A smallpox case in China has prompted authorities to launch an investigation into a virus that has been circulating in the country for years, officials said Wednesday.
Smallpox, which is transmitted through the nose or mouth and causes acute pain, is one of the most common and lethal of all viruses.
The virus is spread through droplets of infected saliva or mucus and is particularly deadly when left untreated.
It is not clear if the case in the western province of Guangdong is related to the smallpox cases in the U.S. and Europe, or if it is linked to the outbreak in Guangdang.
But Guangdans have been increasingly showing symptoms in recent months.
Some people have reported experiencing fever, chills and muscle aches, and others have been having seizures and even coma.
The country’s health ministry announced earlier this week that it was investigating the case as an outbreak linked to smallpox.
The ministry said it was also looking into the origin of the virus.
The Chinese government has said it has not detected the virus in China.
But the country’s top infectious disease expert has said the virus could have entered the country through travelers, including people who have been sickened in other countries.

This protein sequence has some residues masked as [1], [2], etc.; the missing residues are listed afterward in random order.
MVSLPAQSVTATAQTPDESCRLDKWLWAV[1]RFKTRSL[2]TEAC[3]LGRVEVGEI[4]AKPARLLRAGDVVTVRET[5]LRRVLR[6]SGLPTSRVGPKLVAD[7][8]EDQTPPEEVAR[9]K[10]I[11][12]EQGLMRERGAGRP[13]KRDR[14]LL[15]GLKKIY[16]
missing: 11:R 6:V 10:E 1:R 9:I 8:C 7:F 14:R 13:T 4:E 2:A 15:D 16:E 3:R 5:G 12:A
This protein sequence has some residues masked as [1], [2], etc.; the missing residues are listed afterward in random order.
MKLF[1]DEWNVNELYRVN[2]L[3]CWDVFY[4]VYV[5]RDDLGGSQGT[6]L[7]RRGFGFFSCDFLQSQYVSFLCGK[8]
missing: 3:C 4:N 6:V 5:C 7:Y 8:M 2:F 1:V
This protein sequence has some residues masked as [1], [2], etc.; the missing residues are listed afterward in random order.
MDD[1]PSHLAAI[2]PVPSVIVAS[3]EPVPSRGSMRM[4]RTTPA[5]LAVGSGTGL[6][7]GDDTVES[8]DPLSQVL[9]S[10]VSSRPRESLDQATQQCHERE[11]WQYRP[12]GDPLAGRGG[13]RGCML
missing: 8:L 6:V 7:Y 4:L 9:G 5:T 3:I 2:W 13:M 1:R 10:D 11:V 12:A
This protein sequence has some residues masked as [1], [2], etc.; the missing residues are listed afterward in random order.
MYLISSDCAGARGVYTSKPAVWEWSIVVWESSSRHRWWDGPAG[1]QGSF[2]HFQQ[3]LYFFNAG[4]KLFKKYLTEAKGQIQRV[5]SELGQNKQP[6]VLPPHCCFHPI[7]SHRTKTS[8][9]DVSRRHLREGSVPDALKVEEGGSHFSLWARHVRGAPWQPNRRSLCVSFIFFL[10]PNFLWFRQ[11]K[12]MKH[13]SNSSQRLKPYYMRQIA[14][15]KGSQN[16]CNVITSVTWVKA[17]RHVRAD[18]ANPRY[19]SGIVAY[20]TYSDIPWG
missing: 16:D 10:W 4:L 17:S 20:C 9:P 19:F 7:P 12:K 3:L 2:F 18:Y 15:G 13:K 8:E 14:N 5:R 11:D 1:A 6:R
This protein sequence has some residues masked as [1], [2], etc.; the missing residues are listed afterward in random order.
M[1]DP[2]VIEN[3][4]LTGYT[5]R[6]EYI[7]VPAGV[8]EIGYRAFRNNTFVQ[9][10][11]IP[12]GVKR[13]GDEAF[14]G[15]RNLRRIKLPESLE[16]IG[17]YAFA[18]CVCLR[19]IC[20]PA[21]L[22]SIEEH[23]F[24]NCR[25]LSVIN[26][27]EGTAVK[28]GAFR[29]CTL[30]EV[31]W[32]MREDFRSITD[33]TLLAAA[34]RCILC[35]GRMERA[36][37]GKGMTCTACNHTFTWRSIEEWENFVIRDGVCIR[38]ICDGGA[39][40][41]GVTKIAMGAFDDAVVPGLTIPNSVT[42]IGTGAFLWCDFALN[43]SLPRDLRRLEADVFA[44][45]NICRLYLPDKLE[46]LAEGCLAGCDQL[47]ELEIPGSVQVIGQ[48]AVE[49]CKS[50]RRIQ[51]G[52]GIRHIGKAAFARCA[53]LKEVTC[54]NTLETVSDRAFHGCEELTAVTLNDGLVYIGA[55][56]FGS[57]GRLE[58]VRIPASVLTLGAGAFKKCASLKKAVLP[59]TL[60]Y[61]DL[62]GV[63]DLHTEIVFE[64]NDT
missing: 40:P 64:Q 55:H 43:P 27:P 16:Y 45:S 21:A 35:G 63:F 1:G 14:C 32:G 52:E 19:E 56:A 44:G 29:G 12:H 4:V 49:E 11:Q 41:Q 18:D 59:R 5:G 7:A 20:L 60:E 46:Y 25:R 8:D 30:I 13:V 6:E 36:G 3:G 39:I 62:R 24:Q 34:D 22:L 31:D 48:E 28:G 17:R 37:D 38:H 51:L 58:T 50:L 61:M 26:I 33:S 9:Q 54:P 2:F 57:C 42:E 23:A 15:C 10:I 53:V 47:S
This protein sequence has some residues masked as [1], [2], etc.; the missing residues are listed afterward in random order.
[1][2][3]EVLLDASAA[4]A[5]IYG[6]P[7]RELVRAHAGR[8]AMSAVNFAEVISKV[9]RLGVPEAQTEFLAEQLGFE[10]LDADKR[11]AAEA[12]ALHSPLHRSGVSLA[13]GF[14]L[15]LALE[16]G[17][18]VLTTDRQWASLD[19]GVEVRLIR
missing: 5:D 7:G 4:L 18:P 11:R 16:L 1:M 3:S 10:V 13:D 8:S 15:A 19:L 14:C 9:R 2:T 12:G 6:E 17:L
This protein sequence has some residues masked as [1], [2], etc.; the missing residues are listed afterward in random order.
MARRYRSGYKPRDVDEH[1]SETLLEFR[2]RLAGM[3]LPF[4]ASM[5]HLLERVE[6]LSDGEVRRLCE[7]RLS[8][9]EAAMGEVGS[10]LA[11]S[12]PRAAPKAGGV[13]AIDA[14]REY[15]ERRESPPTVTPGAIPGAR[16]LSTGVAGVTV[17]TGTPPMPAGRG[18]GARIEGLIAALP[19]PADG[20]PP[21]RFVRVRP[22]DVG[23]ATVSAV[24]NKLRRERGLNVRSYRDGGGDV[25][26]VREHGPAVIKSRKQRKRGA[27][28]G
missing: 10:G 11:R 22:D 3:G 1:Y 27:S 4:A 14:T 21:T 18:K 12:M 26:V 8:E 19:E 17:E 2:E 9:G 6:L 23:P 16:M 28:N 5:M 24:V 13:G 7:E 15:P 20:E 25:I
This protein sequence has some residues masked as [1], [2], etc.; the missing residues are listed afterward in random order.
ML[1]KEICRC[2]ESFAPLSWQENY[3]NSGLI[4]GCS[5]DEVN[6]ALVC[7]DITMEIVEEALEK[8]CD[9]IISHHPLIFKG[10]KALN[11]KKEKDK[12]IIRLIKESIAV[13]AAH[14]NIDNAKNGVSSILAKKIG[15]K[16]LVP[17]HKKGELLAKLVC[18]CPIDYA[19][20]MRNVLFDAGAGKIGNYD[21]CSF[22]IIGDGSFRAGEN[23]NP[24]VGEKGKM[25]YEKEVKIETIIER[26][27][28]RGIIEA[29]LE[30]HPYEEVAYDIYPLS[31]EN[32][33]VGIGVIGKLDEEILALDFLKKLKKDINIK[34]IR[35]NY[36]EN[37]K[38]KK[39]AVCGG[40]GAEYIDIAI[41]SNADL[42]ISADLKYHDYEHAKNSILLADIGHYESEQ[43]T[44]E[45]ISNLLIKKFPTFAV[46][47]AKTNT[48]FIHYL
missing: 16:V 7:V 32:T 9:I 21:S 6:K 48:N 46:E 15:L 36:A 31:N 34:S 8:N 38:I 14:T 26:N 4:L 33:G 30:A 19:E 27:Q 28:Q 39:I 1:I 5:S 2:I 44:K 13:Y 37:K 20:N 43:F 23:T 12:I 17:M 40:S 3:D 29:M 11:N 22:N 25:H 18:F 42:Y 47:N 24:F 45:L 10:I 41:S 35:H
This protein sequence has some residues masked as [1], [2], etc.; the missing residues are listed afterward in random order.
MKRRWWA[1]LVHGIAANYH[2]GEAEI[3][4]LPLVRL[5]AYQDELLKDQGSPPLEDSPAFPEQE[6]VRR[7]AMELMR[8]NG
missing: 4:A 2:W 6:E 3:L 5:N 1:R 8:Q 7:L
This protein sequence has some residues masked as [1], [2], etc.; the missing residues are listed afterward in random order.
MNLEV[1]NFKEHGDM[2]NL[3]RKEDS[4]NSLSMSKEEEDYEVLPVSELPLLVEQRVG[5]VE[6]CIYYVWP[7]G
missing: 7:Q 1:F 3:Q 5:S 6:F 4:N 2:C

The government is working to determine the source of the outbreak, he said.
China’s Ministry of Public Health and Family Planning said in a statement that the Ministry of Health has received the initial report and is taking appropriate measures to ensure the safety of public health.
Authorities have been tight-lipped about the case.
The head of the state’s public health department, Wang Zhenyu, said in an interview with state television on Tuesday that the incident had not been investigated.
But the Guangdian government has released photos of a hospital bed that appears to be the source hospital.
It showed a bed with white sheets, and one of them showed a white tube.
Officials said they had found a strain of smallpox, but could not say whether it was the same as that found in the United States.
They have not yet determined the type of virus, but they said the strain was similar to that seen in China’s last smallpox pandemic in 2006-07.
We have not found any evidence that this particular virus has reached China, said Zhou Yaping, head of a special investigation committee that was set up in the case and who is also a professor at the University of Guizhou.